Beth, I find the music fascinating. I have never heard Gnawa music except from YouTube. It was an eye opener for me.A dancer whips her hair and lifts and drops her chest as the thwacking bass sound of the sintir fills the air. The dancer lights two sticks on fire and begins passing the flames over her bare torso. The percussion stops—she drops to her knees, throws her head back, and pushes a flaming stick deep into her throat, extinguishing the fire with her lips.

The restaurant crowd cheers loudly. These kinds of Gnawa music shows can now be seen regularly in New York City, if not always with the fire-eating—in Times Square, at music spots in Harlem, Latin clubs in Queens, impromptu jam sessions in Central Park. The Gnawa are a Sufi order in Morocco who identify with the descendants of formerly enslaved West Africans. Their music is believed to heal people possessed by jinn, or spirits.

The rise of this music, which began, in the nineteen-fifties, as a marginalized Sufi practice but has become arguably the most popular music emerging from the region today, is a question that nettles scholars and ordinary North Africans alike: How did Gnawa music become our national music?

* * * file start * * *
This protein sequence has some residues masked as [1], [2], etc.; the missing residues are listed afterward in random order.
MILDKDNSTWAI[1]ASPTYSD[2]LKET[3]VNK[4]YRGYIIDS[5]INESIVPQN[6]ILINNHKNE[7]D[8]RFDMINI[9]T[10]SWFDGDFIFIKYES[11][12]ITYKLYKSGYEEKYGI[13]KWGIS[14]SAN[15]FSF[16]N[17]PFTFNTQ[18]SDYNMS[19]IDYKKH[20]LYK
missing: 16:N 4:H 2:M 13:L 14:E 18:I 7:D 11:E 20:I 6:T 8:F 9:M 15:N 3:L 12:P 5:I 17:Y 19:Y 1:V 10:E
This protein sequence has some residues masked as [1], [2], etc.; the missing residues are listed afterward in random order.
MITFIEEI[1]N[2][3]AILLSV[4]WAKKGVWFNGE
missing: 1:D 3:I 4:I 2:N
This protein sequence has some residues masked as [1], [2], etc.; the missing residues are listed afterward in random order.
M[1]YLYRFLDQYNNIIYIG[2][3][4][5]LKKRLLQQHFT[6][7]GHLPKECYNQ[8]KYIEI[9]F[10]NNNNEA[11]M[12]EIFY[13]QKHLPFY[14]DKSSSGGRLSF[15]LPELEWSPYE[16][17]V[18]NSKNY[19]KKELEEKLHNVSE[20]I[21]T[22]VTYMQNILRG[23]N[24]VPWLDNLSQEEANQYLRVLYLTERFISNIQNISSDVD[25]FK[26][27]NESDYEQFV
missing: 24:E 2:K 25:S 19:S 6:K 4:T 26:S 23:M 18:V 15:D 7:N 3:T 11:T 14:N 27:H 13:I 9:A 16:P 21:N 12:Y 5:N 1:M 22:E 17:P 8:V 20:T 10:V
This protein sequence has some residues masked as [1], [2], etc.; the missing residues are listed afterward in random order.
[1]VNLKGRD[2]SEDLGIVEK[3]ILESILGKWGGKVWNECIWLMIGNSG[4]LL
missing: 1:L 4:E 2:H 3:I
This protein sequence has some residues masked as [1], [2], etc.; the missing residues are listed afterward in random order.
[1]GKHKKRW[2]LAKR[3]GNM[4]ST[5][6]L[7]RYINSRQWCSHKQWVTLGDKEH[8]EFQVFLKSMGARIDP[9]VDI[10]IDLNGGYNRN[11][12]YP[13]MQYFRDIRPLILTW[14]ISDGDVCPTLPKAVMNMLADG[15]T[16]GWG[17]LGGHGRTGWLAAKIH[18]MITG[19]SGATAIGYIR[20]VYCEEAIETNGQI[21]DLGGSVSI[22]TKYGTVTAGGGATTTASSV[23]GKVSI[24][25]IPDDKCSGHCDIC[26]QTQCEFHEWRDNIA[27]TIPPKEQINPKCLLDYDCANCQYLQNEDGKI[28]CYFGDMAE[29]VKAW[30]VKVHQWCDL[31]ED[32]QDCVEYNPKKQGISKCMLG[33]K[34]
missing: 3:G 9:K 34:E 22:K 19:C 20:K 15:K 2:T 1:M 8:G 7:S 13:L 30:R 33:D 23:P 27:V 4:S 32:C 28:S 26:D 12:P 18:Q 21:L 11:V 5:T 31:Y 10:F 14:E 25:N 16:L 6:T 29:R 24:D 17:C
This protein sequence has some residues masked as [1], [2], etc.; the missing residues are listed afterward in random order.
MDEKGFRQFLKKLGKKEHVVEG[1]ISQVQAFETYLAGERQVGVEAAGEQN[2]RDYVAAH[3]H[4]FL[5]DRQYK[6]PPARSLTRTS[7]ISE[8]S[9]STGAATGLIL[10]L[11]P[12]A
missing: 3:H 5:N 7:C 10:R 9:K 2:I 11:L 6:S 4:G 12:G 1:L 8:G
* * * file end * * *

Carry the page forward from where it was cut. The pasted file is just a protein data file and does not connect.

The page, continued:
Of the myriad Sufi orders that use faith healing, and of the countless North African genres known for polyrhythmic syncopation, why has this one grabbed Western listeners? McKay first witnessed a Gnawa ceremony inat the home of a Martinican friend in Casablanca. After McKay came the jazz musicians. First was Randy Weston, the renowned Brooklyn-born pianist, who, fresh off a State Department musical tour, settled in Tangier, opened a bar called African Rhythms, and, struck by the timbre of the sintir, began recording with local Gnawa musicians.

Droves of tourists were flocking to the country in search of spirit-possession and trance ceremonies, and in the Moroccan government began investing in the music, launching a festival in the city of Essaouira. Gnawa also became popular among North and West African youth in France, who mixed the music with reggae, drawing on Islamic and Rastafarian cosmogonies to protest Arabization policies and the suppression of Berber culture in North African states.

And now Gnawa culture has arrived in America, propelled by the sharp increase in migration from North Africa over the past twenty years. This pattern is altering the Arab-American cultural scene. Large U.